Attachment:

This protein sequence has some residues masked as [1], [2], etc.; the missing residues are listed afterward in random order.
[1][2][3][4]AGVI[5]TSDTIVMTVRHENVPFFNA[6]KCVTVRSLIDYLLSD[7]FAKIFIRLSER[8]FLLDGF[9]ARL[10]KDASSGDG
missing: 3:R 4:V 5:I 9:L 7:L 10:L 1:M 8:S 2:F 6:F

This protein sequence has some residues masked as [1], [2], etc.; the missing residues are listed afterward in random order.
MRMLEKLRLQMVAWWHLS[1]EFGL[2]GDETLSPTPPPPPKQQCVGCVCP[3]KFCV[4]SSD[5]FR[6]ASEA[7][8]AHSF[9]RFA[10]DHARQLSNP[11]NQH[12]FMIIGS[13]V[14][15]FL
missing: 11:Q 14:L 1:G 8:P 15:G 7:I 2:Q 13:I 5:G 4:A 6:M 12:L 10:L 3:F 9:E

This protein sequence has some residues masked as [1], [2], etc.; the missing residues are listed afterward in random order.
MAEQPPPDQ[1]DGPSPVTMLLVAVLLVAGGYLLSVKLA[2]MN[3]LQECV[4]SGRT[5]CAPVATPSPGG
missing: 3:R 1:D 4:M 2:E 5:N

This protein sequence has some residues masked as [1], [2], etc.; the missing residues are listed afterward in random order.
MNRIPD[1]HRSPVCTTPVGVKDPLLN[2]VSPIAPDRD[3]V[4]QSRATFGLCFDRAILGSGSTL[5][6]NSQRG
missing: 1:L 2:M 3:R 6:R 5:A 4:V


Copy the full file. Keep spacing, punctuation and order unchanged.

This protein sequence has some residues masked as [1], [2], etc.; the missing residues are listed afterward in random order.
[1][2][3][4]AGVI[5]TSDTIVMTVRHENVPFFNA[6]KCVTVRSLIDYLLSD[7]FAKIFIRLSER[8]FLLDGF[9]ARL[10]KDASSGDG
missing: 3:R 4:V 5:I 9:L 7:L 10:L 1:M 8:S 2:F 6:F

This protein sequence has some residues masked as [1], [2], etc.; the missing residues are listed afterward in random order.
MRMLEKLRLQMVAWWHLS[1]EFGL[2]GDETLSPTPPPPPKQQCVGCVCP[3]KFCV[4]SSD[5]FR[6]ASEA[7][8]AHSF[9]RFA[10]DHARQLSNP[11]NQH[12]FMIIGS[13]V[14][15]FL
missing: 11:Q 14:L 1:G 8:P 15:G 7:I 2:Q 13:I 5:G 4:A 6:M 12:L 10:L 3:F 9:E

This protein sequence has some residues masked as [1], [2], etc.; the missing residues are listed afterward in random order.
MAEQPPPDQ[1]DGPSPVTMLLVAVLLVAGGYLLSVKLA[2]MN[3]LQECV[4]SGRT[5]CAPVATPSPGG
missing: 3:R 1:D 4:M 2:E 5:N

This protein sequence has some residues masked as [1], [2], etc.; the missing residues are listed afterward in random order.
MNRIPD[1]HRSPVCTTPVGVKDPLLN[2]VSPIAPDRD[3]V[4]QSRATFGLCFDRAILGSGSTL[5][6]NSQRG
missing: 1:L 2:M 3:R 6:R 5:A 4:V